Sign in using your account with
Heliopolis, Cairo, Egypt.
Le Kabab: Lebanese Delivery in Korba
In Cairo there are two main types of takeout restaurants: the mass-produced and the one-of-a-kind hits. Lebanese restaurant Le Kabab has joined the list of one-of-a-kinds.
Located in Heliopolis’ picturesque Korba neighbourhood, this small, independent Lebanese grill joint is the only place that you can go to for that particular taste of imported Antabli kofta wrapped in fresh, roasted bread and laced with pepper, nutmeg and chilli. This is Beirut street food. Unlike other take-away restaurants that claim to be authentic but are Egyptianised versions of international cuisine whatever, this is the real deal. It has not succumbed to that time-tested Cairene motto of 'We know better.' Rather, it finally brings us a Lebanese food outlet without the infamous Shawerma stand.
Instead, they have the makanek sandwich: bright, brick-red, tiny sausages exploding with palate-tickling spices and surrounded by the colourful whites, reds and greens of onions, tomatoes and peppers. There is almost a Jamie Oliver feel to the way that the vegetables are chopped and sliced imperfectly, which gives the food less of a corporate, mass-produced feel and more of an independent personality. This sandwich is highly recommended and must be tried even if just out of curiosity.
Also available are Orfali kofta and tawouk sandwiches, which are rich yet not too heavy partners in delicious crime. Like most Middle Eastern cuisine, Le Kabab is not vegetarian-friendly with little innovation or variety on salads. However, you get the full range of meat platters and sandwiches such as kabab, kofta, tawouk, burgers, sogo’, and special homemade basterma.
Mention must be made about the way that the food is delivered too, which is part of the eating ritual. Le Kabab sends its food-ware neatly packaged and labelled. You know which sandwich is which and it arrives thankfully without the oily paper wrappings.
Overall, prices are reasonable. You can order eight sandwiches and a salad for less than 130LE. Even better, Le Kabab offers the option of ordering raw marinated kabab to be cooked at home to your liking. What could be more convenient?
There’s a general rule on the Cairo restaurant scene that suggests when a restaurant opens a second branch, it affects the overall quality of the original, so we were rather worried when we paid the new branch of Hayda a visit.
Recently opened at Galleria Moon Valley Mall in New Cairo, the interior uses the same famous chairs, pink and turquoise colour scheme, posters of Lebanese stars on the walls, and white Islamic patterns, but on a smaller scale. The venue has two separated indoor areas; the first one has only four tables and a linear table-set-up that looks like an open buffet, while the second is more spacious and has a lot more seats.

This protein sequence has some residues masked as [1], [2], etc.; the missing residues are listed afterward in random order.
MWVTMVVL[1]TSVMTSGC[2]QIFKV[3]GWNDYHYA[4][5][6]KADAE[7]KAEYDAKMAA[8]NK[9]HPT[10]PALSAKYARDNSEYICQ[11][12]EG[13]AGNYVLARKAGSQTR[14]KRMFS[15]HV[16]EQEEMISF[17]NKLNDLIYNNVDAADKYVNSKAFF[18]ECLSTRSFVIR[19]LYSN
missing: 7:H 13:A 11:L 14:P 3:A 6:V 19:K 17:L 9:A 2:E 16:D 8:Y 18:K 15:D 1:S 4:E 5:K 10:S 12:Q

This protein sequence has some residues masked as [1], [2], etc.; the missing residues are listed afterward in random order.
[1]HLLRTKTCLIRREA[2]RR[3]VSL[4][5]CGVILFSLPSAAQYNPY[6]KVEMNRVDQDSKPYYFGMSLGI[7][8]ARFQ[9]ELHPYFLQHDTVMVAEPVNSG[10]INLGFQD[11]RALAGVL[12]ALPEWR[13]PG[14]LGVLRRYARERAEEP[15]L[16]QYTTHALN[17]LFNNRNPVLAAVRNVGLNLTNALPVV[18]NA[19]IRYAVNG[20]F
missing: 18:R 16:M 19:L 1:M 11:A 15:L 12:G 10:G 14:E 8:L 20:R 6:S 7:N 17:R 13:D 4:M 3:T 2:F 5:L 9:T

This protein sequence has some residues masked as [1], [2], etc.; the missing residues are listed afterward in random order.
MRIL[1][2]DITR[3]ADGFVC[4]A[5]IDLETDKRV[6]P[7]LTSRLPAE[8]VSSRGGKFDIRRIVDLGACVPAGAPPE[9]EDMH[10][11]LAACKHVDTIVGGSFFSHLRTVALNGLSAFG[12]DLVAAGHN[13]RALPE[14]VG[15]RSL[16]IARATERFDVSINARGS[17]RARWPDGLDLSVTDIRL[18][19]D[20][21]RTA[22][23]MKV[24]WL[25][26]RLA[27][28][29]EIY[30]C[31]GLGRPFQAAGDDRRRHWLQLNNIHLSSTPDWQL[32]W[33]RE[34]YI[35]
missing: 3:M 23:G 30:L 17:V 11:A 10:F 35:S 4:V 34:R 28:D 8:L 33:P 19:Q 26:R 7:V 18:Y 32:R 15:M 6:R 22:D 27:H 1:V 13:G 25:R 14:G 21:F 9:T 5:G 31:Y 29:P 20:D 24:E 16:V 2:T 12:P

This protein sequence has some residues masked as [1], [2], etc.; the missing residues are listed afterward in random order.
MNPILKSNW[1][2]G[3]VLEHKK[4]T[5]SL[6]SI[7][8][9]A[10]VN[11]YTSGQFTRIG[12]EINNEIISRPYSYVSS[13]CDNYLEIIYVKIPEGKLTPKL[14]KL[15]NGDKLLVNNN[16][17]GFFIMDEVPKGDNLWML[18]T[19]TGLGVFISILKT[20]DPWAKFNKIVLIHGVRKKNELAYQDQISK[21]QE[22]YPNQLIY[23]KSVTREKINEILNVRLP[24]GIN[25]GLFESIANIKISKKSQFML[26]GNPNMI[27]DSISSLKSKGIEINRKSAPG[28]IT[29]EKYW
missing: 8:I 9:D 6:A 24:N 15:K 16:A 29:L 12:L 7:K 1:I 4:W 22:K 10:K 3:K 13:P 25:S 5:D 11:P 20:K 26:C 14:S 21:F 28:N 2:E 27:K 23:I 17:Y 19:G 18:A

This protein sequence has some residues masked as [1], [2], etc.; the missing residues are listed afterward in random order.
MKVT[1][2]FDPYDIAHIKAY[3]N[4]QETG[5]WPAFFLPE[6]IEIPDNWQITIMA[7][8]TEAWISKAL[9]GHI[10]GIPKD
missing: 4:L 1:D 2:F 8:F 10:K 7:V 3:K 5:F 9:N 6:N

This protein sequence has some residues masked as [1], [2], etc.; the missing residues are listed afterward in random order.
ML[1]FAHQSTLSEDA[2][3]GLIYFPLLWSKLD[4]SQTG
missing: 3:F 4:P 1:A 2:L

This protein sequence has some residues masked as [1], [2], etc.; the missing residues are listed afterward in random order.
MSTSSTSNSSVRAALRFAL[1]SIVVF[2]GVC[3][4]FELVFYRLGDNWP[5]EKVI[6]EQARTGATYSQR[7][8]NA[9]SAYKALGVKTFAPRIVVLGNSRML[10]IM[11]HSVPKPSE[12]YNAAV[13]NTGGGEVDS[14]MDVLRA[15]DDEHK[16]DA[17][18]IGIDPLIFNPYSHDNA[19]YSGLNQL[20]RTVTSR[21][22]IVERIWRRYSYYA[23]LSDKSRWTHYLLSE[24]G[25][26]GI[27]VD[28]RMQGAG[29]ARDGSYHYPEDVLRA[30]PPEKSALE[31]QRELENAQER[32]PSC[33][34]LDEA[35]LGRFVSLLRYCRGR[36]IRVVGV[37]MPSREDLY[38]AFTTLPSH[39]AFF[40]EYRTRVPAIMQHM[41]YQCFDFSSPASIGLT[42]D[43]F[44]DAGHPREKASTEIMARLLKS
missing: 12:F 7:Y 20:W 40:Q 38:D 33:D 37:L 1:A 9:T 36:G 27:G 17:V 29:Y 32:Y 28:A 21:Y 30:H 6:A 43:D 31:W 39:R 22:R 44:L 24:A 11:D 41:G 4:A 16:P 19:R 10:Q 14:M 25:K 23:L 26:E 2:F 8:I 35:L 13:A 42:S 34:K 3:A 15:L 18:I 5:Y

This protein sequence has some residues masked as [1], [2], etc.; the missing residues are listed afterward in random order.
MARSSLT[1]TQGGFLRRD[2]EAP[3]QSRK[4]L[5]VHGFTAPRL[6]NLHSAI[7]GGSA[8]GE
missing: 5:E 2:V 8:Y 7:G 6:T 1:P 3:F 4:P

We kicked things off with Sambosek Spinach (35LE); four pieces of triangular pastry filled with spinach and walnuts. The pastry had a great crispy crust and a soft interior and the spinach was perfectly seasoned and had a terrific zesty kick to it, while the walnuts added a great crunchy component.
Moving to the mains, we opted first for the Kofta Azmeer (80LE), which came as three pieces of grilled meatballs stuffed with mushrooms and served in a huge bowl filled with tomato sauce and then sprinkled with parsley and cheese. Despite its appeal, the dish was just very disappointing. Served with rice topped with a scarce amount of toasted nuts, the meatballs themselves were very dry, the mushroom centre was very similar to the canned variety and was completely untreated which made the meatballs feel tougher and drier. Meanwhile, there was far too much tomato sauce, which was bland, while the cheese didn’t really add anything.
On the other hand, the Sausage Fatteh (65LE) was considerably better, though not perfect. The sausage itself was seasoned well and had a great texture and the rice was cooked perfectly; but the bread at the bottom was a bit soggy and the fatteh was topped with tahini not yogurt sauce as promised on the menu. Overall though, it was pretty good.
We finished our meal with Konafah Naboulsy (50LE) with Nutella and Bananas. It wasn’t our first time to try Hayda’s outstanding Konafah Naboulsy and thankfully it had the same crispy crunch, the same stretchy cheese and the same spot-on sweetness, but with the addition of the Nutella, which made for a good match with the fruity, fresh bananas. But although those two ingredients worked together, we felt it was a bit too much with the cheese. These kinds of desserts are usually a hit with diners, but it wasn;t exactly the most innovative of combinations – the chocolate, banana and cheese just never came together as a trio.
This summed up our visit at Hayda’s new branch perfectly – it had its ups and downs. We loved the service and the cosy ambiance, but it’s definitely not as striking as the Nile-side Giza branch and, at the time of our visit, there were several issues with the food.